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   karaoke freakshow
Friday, March 3 2006
Gretchen and I went out to dinner in Uptown Kingston with our friends from Tillson, Mr. & Ms. Tillson (formerly known as Mr. and Ms. Meatlocker). The setting was that Chinese restaurant with the huge words "CHOP SUEY" over the door, though I think it actually thinks of itself more as a tea garden, albeit of the indoor, sunless, climate-controlled variety. The food there is nothing special but it satisfies your standard Chinese food itch, not that I ever have much of one these days. (If I had had my way we would have gone out for sushi, something few of in my circle eat much of.)
After dinner we killed time at Snapper McGee's (the unassuming hipster sports bar in Uptown) waiting for 10pm, when karaoke would begin at the bar across the street. While Snapper McGee's is known for its loud eclectic jukebox and heavily-tattooed staff, this other bar is more famous for its brightly-lit checkerboard tablecloths and clientel of anonymous alcoholics. The first thing you notice on entering the door is the smell of out-of-order bathroom, as hidden behind a transparent cloak of dollar store scented disinfectant. Any place smelling that bad is by definition a dive bar. But wait, there's more. Tonight was karaoke night.
A fat woman with stir-fried bleached hair was the Mistress of Ceremonies of a decidedly low-rent karaoke production. She had the monitors and even wireless microphones, but the CD collection had a high concentration of bad songs presented in a disorganized fashion in well-thumbed greasy plastic-laminated pages held together in loose-leaf binders.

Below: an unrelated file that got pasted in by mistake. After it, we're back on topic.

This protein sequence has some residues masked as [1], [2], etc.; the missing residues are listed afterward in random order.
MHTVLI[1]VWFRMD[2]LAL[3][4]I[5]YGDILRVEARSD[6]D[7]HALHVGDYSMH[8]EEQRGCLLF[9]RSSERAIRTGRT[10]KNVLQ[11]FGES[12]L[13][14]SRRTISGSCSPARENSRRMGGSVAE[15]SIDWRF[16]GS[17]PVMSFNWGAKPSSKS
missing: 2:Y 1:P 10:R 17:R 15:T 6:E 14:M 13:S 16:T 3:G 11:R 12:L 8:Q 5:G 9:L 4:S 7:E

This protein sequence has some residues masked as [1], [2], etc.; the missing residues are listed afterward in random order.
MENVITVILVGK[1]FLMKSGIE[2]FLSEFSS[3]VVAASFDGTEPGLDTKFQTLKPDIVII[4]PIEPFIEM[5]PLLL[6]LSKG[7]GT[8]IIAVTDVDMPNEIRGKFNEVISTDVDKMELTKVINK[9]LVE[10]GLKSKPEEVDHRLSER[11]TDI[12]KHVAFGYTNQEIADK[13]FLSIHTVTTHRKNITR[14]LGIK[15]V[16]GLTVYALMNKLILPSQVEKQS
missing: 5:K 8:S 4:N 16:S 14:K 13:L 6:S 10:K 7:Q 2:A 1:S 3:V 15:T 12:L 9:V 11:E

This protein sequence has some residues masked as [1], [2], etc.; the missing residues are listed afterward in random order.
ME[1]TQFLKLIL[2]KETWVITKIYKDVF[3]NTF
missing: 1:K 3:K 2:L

I never did get used to the smell of that place, and a beer held to my lips was always just a little too much like cheap disinfectant (perhaps contaminated with a thin squirt of an alcoholic's diarrhea).
After awhile the mistress of ceremonies broke up the canned music by doing a respectable karaoke version of "These Boots Were Made for Walking." By now we'd been joined by a couple unphotogenic white women, one of whom who had a double chin the size and shape of her forehead. She'd done her hair up in an approximation of what black women can do with African hair, but (like everything else about her appearance) it didn't seem to be working. The two did a cover of a soulful boyband tune (one unfamiliar to those, like us, who haven't been paying attention to radio pop for the past five years). Given how ugly the women were, I half-expected them to have beautiful voices. But no, they didn't. There performance was a freak show, but a fairly unremarkable one.
Then Mr. and Ms. Tillson did a duet of of Sonny and Cher's "I Got You Babe." But then something really creepy happened. A few lines into a version of "There's No Business Like Show Business" we saw that there was an older gentleman actually doing karaoke to it. He was standing in front of a monitor and reading the lyrics in a deep, toneless voice, a half second or so out of time. This particular version had a lavish layer of backing vocals, all of them cheerily gushing about the glories of performance, and here was this guy droning on and on beneath it all, the closest thing to a performing corpse I'll ever see. As Gretchen pointed out, it was a like a bad acid trip (something she can imagine, though she's never actually had one.)
At some point Gretchen went to arranged a place for me in the queue for a performance of an REO Speedwagon tune, and the mistress of ceremonies proceeded to tell her all about her lifelong struggle with diabetes, and how a doctor once starved her so badly that she ate a whole tube of toothpaste. It was one of those situations where the only escape is to nod slowly and back away.
I never did get to sing my tune. The mistress of ceremonies wasn't in any hurry to go through the queue, choosing to play non-karaoke songs and then give us a dreadful performance of "What A Feeling," the theme from Flashdance. We all had to have a group hug out in the bitter cold on the sidewalk outside, with Gretchen making us vow to never cross that bar's threshhold again. It was an extension of something Gretchen had been feeling since the alienation of the freakshow got under way. "I feel really close to you guys!" she'd said one point.
As bad as the experience was, it wasn't the sort of thing that could ever happen in New York City. It was so over-the-top David Lynchian that it made me want to go back some day and record another karaoke night using a hidden camera.

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